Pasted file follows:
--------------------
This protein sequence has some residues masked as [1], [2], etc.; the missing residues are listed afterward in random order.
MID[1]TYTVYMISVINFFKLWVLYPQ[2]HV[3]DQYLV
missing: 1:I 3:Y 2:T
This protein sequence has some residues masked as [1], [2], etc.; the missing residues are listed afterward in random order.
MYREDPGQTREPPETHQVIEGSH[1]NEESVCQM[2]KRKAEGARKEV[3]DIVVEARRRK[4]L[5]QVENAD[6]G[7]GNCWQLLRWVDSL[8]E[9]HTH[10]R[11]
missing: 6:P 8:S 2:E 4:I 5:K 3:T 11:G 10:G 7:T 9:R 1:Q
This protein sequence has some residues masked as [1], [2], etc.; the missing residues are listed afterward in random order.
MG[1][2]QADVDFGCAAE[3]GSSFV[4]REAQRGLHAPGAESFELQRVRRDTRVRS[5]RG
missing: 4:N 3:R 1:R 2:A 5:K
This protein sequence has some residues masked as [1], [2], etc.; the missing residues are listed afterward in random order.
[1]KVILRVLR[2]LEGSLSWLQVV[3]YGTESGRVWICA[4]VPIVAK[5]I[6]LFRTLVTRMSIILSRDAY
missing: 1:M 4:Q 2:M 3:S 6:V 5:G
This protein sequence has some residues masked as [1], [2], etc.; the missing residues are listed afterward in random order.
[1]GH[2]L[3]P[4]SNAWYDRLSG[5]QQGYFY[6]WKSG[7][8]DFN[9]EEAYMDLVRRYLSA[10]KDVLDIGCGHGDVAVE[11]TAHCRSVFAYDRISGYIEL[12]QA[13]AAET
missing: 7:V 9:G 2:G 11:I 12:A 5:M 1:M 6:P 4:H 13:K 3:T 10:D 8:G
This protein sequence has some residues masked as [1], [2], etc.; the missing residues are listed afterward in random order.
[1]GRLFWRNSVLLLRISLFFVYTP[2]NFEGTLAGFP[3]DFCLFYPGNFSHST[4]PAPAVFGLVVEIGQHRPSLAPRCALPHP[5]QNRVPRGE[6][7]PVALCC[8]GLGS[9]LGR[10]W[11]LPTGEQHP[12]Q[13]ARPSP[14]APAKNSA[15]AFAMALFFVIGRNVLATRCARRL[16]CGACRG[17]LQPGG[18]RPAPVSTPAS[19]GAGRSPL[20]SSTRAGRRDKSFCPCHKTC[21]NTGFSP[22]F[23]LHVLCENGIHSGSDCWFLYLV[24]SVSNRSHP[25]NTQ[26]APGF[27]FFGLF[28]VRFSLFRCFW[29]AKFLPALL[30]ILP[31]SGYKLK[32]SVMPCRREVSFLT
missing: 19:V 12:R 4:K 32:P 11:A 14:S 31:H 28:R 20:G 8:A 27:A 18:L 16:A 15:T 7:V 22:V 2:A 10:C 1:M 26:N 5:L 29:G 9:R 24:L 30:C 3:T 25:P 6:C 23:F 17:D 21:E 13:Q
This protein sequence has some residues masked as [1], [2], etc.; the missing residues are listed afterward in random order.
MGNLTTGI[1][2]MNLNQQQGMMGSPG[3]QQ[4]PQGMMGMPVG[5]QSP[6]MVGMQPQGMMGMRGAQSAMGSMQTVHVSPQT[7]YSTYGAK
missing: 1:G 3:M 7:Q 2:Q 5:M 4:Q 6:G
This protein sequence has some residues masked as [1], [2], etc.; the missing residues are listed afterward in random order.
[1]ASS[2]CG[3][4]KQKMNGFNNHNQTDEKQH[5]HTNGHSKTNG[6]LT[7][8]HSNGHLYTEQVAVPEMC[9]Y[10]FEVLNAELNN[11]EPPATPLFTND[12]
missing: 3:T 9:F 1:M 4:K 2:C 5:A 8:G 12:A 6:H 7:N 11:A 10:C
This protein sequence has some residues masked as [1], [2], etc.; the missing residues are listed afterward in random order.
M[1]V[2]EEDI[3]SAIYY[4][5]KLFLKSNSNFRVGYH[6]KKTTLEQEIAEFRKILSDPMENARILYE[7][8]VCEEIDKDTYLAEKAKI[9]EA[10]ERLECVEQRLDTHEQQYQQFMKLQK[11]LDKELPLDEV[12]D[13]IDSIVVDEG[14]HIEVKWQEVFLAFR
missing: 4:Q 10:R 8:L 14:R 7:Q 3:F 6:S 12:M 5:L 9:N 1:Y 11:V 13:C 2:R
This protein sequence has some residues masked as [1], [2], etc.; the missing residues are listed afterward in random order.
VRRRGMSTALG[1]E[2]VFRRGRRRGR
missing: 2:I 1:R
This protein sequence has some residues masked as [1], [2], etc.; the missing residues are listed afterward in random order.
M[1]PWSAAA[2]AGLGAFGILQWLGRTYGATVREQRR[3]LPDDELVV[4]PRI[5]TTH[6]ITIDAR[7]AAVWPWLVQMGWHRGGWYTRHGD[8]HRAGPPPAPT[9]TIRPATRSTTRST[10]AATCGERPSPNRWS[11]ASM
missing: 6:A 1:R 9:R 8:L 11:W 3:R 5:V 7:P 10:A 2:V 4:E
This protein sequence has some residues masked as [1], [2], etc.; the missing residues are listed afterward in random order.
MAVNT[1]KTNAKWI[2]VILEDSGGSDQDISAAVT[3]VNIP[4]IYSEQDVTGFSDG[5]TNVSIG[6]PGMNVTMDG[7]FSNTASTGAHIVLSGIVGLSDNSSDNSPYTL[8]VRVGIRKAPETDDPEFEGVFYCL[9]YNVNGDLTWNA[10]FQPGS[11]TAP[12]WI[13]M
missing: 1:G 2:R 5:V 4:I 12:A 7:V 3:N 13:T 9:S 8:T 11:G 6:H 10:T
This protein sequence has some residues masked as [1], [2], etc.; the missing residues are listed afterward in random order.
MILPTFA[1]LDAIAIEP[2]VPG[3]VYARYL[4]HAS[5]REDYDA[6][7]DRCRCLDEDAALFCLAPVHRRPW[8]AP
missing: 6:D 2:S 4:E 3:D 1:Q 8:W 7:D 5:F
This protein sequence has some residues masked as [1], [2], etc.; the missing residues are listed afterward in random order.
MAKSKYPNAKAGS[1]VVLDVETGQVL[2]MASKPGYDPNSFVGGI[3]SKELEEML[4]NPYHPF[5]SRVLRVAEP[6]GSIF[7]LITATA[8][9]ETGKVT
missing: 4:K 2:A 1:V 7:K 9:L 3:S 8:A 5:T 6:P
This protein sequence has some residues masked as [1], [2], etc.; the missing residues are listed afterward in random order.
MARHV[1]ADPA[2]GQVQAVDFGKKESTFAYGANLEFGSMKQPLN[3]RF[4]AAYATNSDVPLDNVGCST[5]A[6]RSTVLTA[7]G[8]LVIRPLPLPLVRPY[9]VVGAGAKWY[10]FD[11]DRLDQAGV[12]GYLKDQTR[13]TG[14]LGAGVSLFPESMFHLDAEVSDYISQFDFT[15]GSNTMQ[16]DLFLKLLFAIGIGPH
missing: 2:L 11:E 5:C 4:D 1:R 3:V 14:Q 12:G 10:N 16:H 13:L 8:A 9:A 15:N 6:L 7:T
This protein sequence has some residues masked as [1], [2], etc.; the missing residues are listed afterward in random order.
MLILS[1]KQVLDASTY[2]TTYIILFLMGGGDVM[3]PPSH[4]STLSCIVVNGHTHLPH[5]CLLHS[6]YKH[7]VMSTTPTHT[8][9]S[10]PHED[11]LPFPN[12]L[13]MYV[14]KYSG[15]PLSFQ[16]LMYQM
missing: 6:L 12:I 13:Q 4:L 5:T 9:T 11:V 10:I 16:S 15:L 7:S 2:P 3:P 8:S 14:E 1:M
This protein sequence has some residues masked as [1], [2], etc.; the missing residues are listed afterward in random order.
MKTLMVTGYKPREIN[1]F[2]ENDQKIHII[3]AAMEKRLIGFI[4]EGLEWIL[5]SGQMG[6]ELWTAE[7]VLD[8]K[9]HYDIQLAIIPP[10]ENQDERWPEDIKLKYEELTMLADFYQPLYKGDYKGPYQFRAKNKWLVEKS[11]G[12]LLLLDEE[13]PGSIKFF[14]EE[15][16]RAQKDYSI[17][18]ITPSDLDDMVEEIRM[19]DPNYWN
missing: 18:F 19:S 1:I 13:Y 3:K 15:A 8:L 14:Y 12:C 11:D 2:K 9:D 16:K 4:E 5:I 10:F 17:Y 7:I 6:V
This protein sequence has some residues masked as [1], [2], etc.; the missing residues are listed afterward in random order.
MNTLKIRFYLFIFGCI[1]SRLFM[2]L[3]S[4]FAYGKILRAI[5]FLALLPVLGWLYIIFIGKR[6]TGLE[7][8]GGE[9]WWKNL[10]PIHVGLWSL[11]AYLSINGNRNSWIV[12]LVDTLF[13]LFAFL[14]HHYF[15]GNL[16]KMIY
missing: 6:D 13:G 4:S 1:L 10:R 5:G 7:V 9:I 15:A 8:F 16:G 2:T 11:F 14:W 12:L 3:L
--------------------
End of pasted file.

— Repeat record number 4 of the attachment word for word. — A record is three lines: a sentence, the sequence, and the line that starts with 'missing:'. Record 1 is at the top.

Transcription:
This protein sequence has some residues masked as [1], [2], etc.; the missing residues are listed afterward in random order.
[1]KVILRVLR[2]LEGSLSWLQVV[3]YGTESGRVWICA[4]VPIVAK[5]I[6]LFRTLVTRMSIILSRDAY
missing: 1:M 4:Q 2:M 3:S 6:V 5:G